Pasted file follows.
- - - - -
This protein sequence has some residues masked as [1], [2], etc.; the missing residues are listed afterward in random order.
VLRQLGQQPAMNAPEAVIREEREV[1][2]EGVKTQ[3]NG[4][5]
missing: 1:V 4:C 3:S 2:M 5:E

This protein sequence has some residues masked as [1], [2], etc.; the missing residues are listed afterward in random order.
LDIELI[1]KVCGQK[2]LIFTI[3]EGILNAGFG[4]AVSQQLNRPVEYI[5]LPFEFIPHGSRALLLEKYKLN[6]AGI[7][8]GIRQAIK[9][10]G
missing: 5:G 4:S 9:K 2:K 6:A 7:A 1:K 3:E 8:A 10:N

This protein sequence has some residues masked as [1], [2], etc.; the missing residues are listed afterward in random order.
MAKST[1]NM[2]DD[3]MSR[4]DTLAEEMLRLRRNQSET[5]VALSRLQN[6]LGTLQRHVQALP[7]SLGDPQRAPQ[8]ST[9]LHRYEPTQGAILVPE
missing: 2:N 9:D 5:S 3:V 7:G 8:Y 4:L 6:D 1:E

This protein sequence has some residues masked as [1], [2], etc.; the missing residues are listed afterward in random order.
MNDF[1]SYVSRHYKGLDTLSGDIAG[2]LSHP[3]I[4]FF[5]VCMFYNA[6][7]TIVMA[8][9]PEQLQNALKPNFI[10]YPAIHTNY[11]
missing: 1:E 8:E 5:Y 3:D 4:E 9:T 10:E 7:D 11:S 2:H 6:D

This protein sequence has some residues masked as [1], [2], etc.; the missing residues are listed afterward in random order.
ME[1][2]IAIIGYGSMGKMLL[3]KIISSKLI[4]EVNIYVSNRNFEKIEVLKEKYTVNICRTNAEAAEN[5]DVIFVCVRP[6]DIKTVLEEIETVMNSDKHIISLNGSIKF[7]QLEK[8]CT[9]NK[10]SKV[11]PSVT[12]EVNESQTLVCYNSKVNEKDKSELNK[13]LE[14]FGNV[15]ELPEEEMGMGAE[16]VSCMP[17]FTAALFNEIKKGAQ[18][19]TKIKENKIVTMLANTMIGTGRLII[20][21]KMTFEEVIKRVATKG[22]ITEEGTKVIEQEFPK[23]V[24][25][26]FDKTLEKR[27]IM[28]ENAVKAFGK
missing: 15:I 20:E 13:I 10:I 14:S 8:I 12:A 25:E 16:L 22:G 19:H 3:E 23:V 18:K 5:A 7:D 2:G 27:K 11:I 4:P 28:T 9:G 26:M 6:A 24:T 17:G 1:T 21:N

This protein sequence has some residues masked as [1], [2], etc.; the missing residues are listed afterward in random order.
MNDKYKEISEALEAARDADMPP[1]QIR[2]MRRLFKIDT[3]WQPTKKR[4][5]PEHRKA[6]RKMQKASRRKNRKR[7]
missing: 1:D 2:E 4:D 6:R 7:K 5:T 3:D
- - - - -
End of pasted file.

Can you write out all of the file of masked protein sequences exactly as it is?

This protein sequence has some residues masked as [1], [2], etc.; the missing residues are listed afterward in random order.
VLRQLGQQPAMNAPEAVIREEREV[1][2]EGVKTQ[3]NG[4][5]
missing: 1:V 4:C 3:S 2:M 5:E

This protein sequence has some residues masked as [1], [2], etc.; the missing residues are listed afterward in random order.
LDIELI[1]KVCGQK[2]LIFTI[3]EGILNAGFG[4]AVSQQLNRPVEYI[5]LPFEFIPHGSRALLLEKYKLN[6]AGI[7][8]GIRQAIK[9][10]G
missing: 5:G 4:S 9:K 2:K 6:A 7:A 1:K 3:E 8:A 10:N

This protein sequence has some residues masked as [1], [2], etc.; the missing residues are listed afterward in random order.
MAKST[1]NM[2]DD[3]MSR[4]DTLAEEMLRLRRNQSET[5]VALSRLQN[6]LGTLQRHVQALP[7]SLGDPQRAPQ[8]ST[9]LHRYEPTQGAILVPE
missing: 2:N 9:D 5:S 3:V 7:G 8:Y 4:L 6:D 1:E

This protein sequence has some residues masked as [1], [2], etc.; the missing residues are listed afterward in random order.
MNDF[1]SYVSRHYKGLDTLSGDIAG[2]LSHP[3]I[4]FF[5]VCMFYNA[6][7]TIVMA[8][9]PEQLQNALKPNFI[10]YPAIHTNY[11]
missing: 1:E 8:E 5:Y 3:D 4:E 9:T 10:E 7:D 11:S 2:H 6:D

This protein sequence has some residues masked as [1], [2], etc.; the missing residues are listed afterward in random order.
ME[1][2]IAIIGYGSMGKMLL[3]KIISSKLI[4]EVNIYVSNRNFEKIEVLKEKYTVNICRTNAEAAEN[5]DVIFVCVRP[6]DIKTVLEEIETVMNSDKHIISLNGSIKF[7]QLEK[8]CT[9]NK[10]SKV[11]PSVT[12]EVNESQTLVCYNSKVNEKDKSELNK[13]LE[14]FGNV[15]ELPEEEMGMGAE[16]VSCMP[17]FTAALFNEIKKGAQ[18][19]TKIKENKIVTMLANTMIGTGRLII[20][21]KMTFEEVIKRVATKG[22]ITEEGTKVIEQEFPK[23]V[24][25][26]FDKTLEKR[27]IM[28]ENAVKAFGK
missing: 15:I 20:E 13:I 10:I 14:S 8:I 12:A 25:E 16:L 22:G 19:H 3:E 23:V 18:K 5:A 7:D 2:G 27:K 11:I 4:P 28:T 9:G 26:M 6:A 24:T 17:G 1:T 21:N

This protein sequence has some residues masked as [1], [2], etc.; the missing residues are listed afterward in random order.
MNDKYKEISEALEAARDADMPP[1]QIR[2]MRRLFKIDT[3]WQPTKKR[4][5]PEHRKA[6]RKMQKASRRKNRKR[7]
missing: 1:D 2:E 4:D 6:R 7:K 5:T 3:D